Ehrenfeld argues that the verdict cannot be enforced here because she is a U.S. citizen who published her book in America, where bin Mahfouz would not have won his libel case. (Bin Mahfouz's lawyers originally secured British jurisdiction by showing that Funding Evil could be purchased--and read--in Britain via the Internet.) In June, the Second U.S. Circuit Court of Appeals unanimously ruled that Ehrenfeld could challenge the British libel decision in a U.S. court, thus setting an important precedent.
According to Ehrenfeld, there are "at least 36 cases" since March 2002 where bin Mahfouz has either sued or threatened to sue (mostly the latter) in England over the documentation of his alleged terror connections. He is the most prominent Saudi "libel tourist," the moniker given to those who exploit British law to silence critics. "It's had a tremendous chilling effect," Ehrenfeld argues, on those seeking to investigate bin Mahfouz and other Saudi bigwigs. She will not apologize for her book, having "not even a shadow of a doubt" that her accusations against bin Mahfouz are true.
There is not room here to fully examine them. But they include charges that through his former bank, the National Commercial Bank of Saudi Arabia, and through an Islamic charity he sponsored, the Muwafaq ("Blessed Relief") Foundation, bin Mahfouz either knowingly or unknowingly lent financial aid to terrorists. In October 2001, the U.S. Treasury Department described Muwafaq as "an al Qaeda front that receives funding from wealthy Saudi businessmen." Bin Mahfouz denies all such allegations on his website, www.binmahfouz.info, insisting his family "abhors violence as a way of achieving political or other objectives."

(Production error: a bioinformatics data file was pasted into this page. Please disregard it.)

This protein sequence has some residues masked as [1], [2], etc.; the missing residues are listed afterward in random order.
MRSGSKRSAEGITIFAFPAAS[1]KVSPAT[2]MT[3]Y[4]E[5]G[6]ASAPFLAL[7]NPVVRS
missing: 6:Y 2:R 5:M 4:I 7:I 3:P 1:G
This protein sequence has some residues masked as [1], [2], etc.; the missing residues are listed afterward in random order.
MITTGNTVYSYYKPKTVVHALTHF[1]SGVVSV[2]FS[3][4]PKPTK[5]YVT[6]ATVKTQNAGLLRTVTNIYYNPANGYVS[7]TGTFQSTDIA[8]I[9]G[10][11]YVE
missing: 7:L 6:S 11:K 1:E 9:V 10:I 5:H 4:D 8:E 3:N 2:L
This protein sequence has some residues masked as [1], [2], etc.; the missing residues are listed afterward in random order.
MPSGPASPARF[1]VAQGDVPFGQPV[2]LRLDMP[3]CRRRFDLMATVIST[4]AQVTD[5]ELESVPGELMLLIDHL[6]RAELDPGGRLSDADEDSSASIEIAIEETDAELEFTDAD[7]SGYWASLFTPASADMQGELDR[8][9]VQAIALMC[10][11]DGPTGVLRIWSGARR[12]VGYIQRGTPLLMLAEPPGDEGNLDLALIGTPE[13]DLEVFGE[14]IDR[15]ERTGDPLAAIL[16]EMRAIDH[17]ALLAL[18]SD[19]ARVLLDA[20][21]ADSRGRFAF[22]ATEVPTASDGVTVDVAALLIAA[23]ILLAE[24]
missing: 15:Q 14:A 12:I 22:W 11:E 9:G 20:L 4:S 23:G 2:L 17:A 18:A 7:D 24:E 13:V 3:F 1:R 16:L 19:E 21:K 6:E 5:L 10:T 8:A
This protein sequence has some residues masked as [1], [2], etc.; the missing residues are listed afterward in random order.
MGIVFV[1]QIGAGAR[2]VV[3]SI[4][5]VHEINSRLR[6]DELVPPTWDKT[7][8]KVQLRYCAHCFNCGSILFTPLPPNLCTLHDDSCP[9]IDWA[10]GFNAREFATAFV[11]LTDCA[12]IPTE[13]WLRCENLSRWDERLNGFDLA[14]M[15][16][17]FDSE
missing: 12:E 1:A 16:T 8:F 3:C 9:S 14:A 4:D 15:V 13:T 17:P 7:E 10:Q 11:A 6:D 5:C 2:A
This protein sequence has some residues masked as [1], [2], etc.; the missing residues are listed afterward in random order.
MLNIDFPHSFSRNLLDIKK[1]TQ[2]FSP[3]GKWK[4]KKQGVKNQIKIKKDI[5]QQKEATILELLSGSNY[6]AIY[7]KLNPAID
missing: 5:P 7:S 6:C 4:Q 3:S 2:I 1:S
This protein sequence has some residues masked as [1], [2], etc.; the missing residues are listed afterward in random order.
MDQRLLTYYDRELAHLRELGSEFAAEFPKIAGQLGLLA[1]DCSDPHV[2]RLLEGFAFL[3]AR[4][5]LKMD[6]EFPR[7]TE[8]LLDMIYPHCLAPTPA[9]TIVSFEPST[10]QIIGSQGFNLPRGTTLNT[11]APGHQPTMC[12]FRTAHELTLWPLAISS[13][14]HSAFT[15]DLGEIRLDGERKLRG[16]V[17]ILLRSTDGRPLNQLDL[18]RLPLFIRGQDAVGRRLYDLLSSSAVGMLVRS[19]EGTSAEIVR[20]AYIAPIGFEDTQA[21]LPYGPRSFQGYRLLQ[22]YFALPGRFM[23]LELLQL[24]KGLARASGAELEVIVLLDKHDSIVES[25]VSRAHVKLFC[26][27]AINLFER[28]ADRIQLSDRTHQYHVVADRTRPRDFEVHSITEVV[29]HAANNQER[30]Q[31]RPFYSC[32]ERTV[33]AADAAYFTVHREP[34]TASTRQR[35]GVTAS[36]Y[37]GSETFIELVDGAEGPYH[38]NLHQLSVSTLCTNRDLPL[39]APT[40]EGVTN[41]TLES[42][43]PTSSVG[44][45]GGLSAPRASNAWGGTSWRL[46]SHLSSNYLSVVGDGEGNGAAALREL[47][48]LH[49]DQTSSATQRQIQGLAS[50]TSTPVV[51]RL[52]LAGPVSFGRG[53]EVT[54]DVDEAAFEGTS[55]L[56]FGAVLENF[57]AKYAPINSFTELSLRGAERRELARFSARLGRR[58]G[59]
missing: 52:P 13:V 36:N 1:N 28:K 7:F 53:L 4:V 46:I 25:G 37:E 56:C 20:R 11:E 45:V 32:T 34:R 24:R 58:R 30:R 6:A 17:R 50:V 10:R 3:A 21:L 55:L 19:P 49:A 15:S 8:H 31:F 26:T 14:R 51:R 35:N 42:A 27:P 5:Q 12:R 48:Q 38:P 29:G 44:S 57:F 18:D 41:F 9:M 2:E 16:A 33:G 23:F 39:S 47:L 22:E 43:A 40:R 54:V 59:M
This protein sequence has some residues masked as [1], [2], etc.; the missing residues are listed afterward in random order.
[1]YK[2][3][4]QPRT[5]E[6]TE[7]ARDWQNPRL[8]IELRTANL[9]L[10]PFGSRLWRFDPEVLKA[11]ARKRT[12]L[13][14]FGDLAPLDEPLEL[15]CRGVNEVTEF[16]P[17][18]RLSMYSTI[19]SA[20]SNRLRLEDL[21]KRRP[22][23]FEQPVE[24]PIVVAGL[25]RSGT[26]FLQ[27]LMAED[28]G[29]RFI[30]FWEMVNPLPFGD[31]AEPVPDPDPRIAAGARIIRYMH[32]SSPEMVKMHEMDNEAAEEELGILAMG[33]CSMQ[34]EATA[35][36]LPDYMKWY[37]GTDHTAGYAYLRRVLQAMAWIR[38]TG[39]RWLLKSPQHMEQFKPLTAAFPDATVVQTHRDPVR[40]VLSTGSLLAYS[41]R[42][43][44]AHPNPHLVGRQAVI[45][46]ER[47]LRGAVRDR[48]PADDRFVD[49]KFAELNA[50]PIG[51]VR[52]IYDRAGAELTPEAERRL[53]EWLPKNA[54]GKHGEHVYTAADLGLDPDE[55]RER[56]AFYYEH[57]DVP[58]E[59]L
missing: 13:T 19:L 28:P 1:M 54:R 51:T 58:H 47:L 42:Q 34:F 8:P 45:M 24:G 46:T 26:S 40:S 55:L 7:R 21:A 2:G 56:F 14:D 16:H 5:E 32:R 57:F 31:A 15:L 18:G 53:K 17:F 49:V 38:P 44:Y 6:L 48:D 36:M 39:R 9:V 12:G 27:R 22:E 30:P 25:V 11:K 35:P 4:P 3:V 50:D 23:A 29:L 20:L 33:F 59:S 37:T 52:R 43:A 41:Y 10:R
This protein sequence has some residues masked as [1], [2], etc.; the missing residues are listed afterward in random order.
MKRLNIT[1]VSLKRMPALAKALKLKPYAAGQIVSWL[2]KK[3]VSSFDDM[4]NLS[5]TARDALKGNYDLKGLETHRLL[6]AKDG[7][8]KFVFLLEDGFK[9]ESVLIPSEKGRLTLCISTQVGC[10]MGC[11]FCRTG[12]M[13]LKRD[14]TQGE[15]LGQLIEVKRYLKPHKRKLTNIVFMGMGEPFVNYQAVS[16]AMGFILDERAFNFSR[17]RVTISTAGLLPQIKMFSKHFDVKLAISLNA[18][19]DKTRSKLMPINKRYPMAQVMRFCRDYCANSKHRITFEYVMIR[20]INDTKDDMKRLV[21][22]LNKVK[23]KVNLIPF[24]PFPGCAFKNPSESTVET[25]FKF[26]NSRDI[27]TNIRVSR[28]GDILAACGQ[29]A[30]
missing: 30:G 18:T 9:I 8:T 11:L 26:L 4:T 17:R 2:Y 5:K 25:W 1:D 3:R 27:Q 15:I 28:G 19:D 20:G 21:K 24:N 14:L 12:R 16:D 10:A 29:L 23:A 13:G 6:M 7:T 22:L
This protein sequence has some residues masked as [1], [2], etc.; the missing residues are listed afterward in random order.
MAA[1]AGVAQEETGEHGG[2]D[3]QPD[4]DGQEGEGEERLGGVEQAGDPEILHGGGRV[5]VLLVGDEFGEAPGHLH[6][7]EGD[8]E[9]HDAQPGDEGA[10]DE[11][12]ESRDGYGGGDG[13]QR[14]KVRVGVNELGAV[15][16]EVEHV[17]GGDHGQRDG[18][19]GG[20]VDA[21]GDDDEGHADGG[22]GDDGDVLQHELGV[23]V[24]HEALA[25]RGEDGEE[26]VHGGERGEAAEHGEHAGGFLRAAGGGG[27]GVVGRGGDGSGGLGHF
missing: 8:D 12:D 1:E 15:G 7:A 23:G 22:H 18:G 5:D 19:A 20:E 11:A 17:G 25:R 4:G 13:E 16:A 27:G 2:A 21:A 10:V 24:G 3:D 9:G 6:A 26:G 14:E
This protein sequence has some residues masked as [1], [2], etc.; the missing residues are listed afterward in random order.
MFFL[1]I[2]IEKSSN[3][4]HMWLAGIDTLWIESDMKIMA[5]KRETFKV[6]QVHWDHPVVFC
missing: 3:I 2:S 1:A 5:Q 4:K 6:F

His allies point to a string of successful libel challenges as vindication. In May 2005, the London Times reported that "Sheikh bin Mahfouz has sued four times in London for statements concerning his alleged role in terrorism financing. He has never lost." But whether Burr and Collins--not to mention Ehrenfeld and others--are right or wrong about bin Mahfouz, does that justify pulping an entire book?
Burr told the New York Sun that "their book mentioned Sheikh Mahfouz 13 times, and in no place had they labeled him a terrorist." A May 2006 review in Toronto's Globe and Mail said that Alms for Jihad
provides the most comprehensive look at the web of Islamic charities that have financed conflicts all around the world: Afghanistan, Israel, Kashmir, Chechnya, Bosnia, Kosovo, Indonesia and the Philippines. Burr and Collins, who together have written many books on Islam and Middle East politics, also offer a very good discussion of the philosophy behind and role of the various manifestations of charitable giving in Islam.
Many "charities," it seems, have fueled Islamic radicalization across the globe and given tangible assistance to terrorists. As Collins points out, the book is extensively referenced with hundreds of footnotes.
More than two years ago, the London Times warned that "U.S. publishers might have to stop contentious books being sold on the Internet in case they reach the 'claimant-friendly' English courts." So why hasn't this become a cause célèbre for American publishing firms and journalists?
"There's been very little mainstream media coverage" of the Alms for Jihad story, observes Jeffrey Stern, president of the Los Angeles-based Bonus Books (which published Funding Evil). This lack of outrage is "absolutely appalling," Ehrenfeld says. "They are burning books now in England, and we are sitting here doing nothing." As for her own legal struggle, she says, "It's been a very lonely fight. It still is."
Duncan Currie is a reporter at THE WEEKLY STANDARD.